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COMMONWEALTH v. FAIRMAN (04/13/61)

April 13, 1961

COMMONWEALTH
v.
FAIRMAN, APPELLANT.



Appeal, No. 141, Oct. T., 1961, from order of Court of Quarter Sessions of Montgomery County, Nov. T., 1960, No. 87, in case of Commonwealth v. Charles Fairman. Order affirmed.

COUNSEL

Edward I. Weisberg, with him Fox and Fox, for appellant. Herbert M. Linsenberg, with him Meltzer & Schiffrin, for appellee.

Before Ervin, Wright, Woodside, Watkins, Montgomery, and Flood, JJ. (rhodes, P.j., absent).

Author: Flood

[ 195 Pa. Super. Page 172]

OPINION BY FLOOD, J.

This is an appeal from a support order of $90 per week entered by the court below for the appellant's wife and two small children.

The court found that the appellant left the common domicile without justification and that his return two days before the hearing was not in good faith. It found further that his net income was $225 per week, that he was paying an average of $60 per week toward maintaining the home, including the mortgage, and $52 per week on certain notes which were either partially or wholly for household appliances.

There is competent testimony in the record to support all these findings.

1. As to whether the defendant's return was in good faith, his counsel at the hearing stated that he did not contest the wife's right to an order in some amount; that he moved back in again on November 11th but moved out again in a day or two, and moved back in again on December 27th, two days before the hearing. We cannot say that the trial judge's finding that defendant separated himself without good cause and that his latest return was not a good faith return was without basis in the record.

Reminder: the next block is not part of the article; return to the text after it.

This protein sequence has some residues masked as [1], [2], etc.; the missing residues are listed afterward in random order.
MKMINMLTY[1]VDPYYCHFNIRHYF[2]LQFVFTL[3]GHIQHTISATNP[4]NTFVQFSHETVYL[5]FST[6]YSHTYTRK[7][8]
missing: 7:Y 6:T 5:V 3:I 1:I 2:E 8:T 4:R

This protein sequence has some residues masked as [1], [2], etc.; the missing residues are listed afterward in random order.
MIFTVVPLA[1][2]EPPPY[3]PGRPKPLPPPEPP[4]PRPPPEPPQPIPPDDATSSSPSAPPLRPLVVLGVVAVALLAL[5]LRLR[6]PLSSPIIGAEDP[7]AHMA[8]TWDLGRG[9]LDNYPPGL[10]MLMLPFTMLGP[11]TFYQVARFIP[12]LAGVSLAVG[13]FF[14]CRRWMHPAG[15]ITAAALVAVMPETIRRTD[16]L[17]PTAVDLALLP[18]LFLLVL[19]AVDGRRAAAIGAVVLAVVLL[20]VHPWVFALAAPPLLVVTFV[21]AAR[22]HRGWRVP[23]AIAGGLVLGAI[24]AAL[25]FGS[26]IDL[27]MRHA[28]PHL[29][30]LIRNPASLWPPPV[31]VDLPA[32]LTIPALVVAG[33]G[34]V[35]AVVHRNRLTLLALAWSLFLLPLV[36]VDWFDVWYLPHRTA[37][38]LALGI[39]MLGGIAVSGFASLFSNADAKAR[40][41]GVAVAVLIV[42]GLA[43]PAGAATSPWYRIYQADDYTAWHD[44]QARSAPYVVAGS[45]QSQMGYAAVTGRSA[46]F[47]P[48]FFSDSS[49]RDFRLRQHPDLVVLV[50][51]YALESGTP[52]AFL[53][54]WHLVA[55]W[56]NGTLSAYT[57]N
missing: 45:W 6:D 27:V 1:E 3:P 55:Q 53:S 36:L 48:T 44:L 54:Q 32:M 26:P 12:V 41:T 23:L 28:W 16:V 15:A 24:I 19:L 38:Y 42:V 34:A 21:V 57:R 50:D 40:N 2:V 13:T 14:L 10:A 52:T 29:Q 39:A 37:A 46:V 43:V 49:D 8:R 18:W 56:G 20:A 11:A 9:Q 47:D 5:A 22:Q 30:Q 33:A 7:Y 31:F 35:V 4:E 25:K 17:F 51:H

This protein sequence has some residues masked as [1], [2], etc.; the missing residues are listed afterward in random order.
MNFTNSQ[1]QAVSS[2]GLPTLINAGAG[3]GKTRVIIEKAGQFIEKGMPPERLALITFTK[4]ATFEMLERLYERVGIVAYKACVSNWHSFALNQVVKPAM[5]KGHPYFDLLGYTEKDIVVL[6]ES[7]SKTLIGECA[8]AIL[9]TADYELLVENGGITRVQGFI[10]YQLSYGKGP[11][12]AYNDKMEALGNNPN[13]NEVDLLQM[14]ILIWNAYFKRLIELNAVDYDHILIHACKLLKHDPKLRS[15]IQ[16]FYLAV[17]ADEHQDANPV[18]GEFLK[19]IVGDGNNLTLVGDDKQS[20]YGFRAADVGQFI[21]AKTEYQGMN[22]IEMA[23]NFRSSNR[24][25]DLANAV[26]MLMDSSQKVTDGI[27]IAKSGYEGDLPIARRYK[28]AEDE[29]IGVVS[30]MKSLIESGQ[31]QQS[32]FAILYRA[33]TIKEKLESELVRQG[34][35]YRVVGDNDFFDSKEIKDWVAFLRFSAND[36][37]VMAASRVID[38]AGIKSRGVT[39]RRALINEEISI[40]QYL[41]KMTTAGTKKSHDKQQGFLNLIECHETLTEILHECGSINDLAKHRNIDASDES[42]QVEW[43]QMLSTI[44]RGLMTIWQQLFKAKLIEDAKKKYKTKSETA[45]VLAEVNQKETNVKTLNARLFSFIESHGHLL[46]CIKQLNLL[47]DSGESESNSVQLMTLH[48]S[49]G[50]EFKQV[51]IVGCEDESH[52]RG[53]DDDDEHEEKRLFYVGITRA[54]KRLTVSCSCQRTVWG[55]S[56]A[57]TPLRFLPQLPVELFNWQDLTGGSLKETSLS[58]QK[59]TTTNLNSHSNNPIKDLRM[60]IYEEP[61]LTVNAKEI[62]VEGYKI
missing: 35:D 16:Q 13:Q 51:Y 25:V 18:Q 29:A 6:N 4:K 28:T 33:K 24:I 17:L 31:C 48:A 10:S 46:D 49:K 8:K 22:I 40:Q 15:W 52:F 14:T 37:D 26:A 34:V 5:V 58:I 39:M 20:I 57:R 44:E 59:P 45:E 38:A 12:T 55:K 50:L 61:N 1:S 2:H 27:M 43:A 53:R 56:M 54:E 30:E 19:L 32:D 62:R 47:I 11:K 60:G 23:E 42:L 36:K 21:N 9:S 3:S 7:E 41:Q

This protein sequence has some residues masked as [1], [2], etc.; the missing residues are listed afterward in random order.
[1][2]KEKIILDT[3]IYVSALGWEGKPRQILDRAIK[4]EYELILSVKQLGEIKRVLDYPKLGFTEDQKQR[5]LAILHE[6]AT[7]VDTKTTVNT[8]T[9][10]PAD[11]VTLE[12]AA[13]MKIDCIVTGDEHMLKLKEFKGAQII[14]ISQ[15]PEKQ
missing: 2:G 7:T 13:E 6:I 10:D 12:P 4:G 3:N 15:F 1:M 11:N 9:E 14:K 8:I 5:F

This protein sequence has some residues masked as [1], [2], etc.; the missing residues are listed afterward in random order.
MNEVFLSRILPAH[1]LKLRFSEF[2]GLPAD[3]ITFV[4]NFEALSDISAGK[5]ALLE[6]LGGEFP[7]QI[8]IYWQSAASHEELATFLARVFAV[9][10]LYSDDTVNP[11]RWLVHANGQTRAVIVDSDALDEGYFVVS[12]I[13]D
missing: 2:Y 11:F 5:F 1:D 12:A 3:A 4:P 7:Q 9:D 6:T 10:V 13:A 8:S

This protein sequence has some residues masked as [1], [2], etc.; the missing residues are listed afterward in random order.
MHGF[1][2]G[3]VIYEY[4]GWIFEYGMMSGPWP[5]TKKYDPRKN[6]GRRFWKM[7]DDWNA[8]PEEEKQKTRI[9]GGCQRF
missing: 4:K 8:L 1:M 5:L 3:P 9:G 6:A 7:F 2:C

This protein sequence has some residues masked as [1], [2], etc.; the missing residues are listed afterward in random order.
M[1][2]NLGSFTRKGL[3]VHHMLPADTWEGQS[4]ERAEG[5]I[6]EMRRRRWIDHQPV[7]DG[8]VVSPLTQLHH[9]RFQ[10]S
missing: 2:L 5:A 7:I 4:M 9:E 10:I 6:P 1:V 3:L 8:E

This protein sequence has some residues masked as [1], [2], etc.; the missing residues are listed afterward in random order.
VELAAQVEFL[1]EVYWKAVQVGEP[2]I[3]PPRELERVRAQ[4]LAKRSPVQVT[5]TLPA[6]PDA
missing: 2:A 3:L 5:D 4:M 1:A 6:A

Nor can we say that there was an abuse of discretion in the court's failure to grant a rehearing on this issue on a petition which avers merely that he does not and never did concede his wife's right to support, that he never deserted her or his children or failed to maintain them, and that the statement made by his counsel at the hearing that he was not contesting his wife's right to an order was without authority and without the consent or acquiescence of the petitioner. As to these allegations the hearing judge commented:

"The defendant appeared to the Court to be a man of above average intelligence, he was present throughout

[ 195 Pa. Super. Page 173]

    the hearing, heard his counsel make the representations to the Court respecting the limited scope of the hearing, offered no word of protest from the witness stand concerning the impropriety of the entry of an order of support, and did not ...


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